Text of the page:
Life on board emigrant ships was not pleasant. The voyage was long and hard, food and fresh water scarce and disease and illness a constant threat. Originally built to haul cargo, many of the ships used to transport our ancestors across the ocean were retrofit by dividing the cargo hold , situated between the main deck and the bottom ballast area of the ship, with partitions to create space for steerage passengers and their meager belongings. Partitions were often built to be removable so that cargo could replace steerage passengers on the ships return to its home port.
Bunks were built along the sides of the cargo bay to provide sleeping accommodations. These were made of rough planks and were meant to hold up to 5 people in one bunk. The area was small and cramped and provided little, if any, ventilation. When the waves were rough or there were storms at sea the steerage, immigrant passengers were roughly tossed about. The journey typically last two or more months. If, at the end of their journey, they arrived and were determined to be sick with a possible contagion, they were refused admission to the country and were sent back , many never reached their home ports. Some died on board, others died shortly after arrival. Yet they came by the thousands eager to embrace a new life, new possibilities, a rebirth.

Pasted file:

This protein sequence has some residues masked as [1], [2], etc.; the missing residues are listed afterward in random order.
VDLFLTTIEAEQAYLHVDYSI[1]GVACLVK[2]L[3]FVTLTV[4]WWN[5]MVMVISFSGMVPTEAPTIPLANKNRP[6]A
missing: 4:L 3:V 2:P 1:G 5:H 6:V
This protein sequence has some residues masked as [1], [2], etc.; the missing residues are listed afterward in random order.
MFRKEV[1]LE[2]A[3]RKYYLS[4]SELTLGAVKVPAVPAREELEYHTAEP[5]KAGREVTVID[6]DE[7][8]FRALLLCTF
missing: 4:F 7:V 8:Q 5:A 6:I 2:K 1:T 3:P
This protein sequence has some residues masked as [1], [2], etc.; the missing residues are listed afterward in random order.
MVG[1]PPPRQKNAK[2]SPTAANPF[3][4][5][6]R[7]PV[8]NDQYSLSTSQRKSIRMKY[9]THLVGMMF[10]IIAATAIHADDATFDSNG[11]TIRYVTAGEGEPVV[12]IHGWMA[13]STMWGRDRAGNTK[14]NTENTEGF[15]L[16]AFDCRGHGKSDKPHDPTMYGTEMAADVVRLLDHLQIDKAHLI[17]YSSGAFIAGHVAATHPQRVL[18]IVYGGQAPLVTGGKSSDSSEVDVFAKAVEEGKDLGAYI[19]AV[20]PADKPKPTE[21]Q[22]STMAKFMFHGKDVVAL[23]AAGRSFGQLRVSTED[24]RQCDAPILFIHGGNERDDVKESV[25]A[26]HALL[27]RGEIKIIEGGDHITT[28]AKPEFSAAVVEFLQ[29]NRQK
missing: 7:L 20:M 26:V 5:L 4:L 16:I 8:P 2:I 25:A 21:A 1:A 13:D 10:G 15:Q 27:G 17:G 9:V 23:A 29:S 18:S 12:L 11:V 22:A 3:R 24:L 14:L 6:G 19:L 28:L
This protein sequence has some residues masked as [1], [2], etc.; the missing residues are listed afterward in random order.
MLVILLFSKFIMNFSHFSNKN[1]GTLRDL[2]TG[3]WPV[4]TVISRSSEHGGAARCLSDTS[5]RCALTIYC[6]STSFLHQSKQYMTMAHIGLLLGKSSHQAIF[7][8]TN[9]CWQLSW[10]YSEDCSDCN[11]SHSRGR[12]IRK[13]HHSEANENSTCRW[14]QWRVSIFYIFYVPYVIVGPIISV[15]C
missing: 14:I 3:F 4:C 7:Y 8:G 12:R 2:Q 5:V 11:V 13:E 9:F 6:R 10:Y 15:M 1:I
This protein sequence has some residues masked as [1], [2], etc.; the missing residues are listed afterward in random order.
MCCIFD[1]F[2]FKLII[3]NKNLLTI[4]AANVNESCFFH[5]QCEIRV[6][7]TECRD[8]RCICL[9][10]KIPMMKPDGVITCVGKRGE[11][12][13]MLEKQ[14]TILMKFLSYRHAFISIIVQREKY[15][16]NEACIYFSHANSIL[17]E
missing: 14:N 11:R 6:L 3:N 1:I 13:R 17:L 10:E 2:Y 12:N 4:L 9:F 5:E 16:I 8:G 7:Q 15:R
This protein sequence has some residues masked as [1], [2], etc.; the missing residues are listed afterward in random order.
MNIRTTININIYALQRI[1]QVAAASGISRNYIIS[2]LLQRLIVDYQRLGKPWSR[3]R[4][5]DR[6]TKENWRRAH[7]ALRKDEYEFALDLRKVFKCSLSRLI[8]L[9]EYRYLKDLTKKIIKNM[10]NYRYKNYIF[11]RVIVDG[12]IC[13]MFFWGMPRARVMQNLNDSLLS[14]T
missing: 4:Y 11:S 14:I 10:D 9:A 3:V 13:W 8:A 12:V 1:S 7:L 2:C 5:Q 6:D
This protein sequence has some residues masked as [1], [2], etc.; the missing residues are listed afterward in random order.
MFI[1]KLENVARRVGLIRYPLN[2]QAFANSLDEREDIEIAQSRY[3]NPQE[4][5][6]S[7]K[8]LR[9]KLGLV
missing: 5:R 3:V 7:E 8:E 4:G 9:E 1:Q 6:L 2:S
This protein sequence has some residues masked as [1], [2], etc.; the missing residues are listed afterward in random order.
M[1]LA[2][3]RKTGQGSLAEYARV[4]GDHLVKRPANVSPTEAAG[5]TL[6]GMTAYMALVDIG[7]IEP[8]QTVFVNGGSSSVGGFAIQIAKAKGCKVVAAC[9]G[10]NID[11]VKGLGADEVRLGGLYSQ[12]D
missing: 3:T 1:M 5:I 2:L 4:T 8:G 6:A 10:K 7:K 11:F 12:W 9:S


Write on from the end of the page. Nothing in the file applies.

To celebrate the great sacrifice of our ancestors and honor the Easter/Passover/Ostara season I welcome you to answer this one question, in 1500 words of less; Has your family realized the dream of a better life that your ancestors dreamed for you?
I will post as many of your responses as I can throughout the month of April.
May your holidays be blessed, your days warm and your flowers plentiful.